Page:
Hugh Pickens DOT Com writes: Michael Harper reports that researchers at the Bielefeld University in Germany are working to develop a robotic bartender and their most difficult challenge so far is to identify the body language that is most commonly used by customers and interpreted as someone wanting to buy a drink. A bartending robot has to be able to distinguish between customers intending to order, chatting with friends or just passing by — and do so in a very noisy environment. The researchers examined the behavior of customers in nightclubs to see which behaviors were most successful at indicating to the barman the customer was ready to be served. “Effectively, the customers identify themselves as ordering and non-ordering people through their behavior," says Dr Sebastian Loth, lead author of the study. The researchers analyzed 105 attempts to order drinks at nightclubs in Bielefeld and Herford in Germany and Edinburgh in Scotland and assessed the behavior of customers 35 seconds before they were served. They found the most successful tactic, which occurred in 95% of orders, was standing squarely towards the bar with head facing forward. Looking at money saw just seven per cent of customers being served within the 35 second time frame. The findings are used to produce an update to the robotic bartender’s programming to allow it to ask customers if they would like a drink when they display the right body language. What the research team has learned is being programmed into a robotic bartender called James, or Joint Action in Multimodal Embodied Systems. The researchers have been working on James since early 2011 and hope to have the project completed in January 2014.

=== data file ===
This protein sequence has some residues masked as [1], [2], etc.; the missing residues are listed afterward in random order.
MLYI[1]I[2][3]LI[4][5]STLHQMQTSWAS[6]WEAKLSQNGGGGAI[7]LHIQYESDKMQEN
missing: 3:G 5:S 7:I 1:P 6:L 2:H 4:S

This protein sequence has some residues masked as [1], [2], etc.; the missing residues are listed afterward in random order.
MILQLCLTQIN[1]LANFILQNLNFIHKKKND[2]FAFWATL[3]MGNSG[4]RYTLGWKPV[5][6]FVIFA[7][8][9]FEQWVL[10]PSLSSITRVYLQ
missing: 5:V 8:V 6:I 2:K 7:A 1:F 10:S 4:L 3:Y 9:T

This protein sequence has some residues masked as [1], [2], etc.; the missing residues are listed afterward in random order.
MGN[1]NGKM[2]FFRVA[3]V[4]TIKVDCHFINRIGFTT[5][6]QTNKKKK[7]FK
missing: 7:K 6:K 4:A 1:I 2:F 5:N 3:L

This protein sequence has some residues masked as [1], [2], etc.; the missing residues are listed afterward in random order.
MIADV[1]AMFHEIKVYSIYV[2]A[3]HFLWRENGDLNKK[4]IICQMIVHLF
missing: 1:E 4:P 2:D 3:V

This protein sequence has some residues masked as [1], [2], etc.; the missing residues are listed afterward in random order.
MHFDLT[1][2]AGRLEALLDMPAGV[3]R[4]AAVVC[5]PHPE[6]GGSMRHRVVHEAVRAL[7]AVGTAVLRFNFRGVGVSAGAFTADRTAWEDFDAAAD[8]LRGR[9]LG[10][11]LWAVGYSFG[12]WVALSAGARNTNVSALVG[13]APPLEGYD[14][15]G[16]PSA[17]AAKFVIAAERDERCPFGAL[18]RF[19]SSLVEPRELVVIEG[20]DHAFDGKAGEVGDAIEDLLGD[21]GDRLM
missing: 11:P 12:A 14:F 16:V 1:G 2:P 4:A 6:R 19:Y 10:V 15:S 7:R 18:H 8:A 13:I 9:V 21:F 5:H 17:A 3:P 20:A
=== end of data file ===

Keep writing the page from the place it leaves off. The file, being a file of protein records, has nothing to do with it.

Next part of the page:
Thus spake the master programmer:
"When a program is being tested, it is too late to make design changes."
-- Geoffrey James, "The Tao of Programming"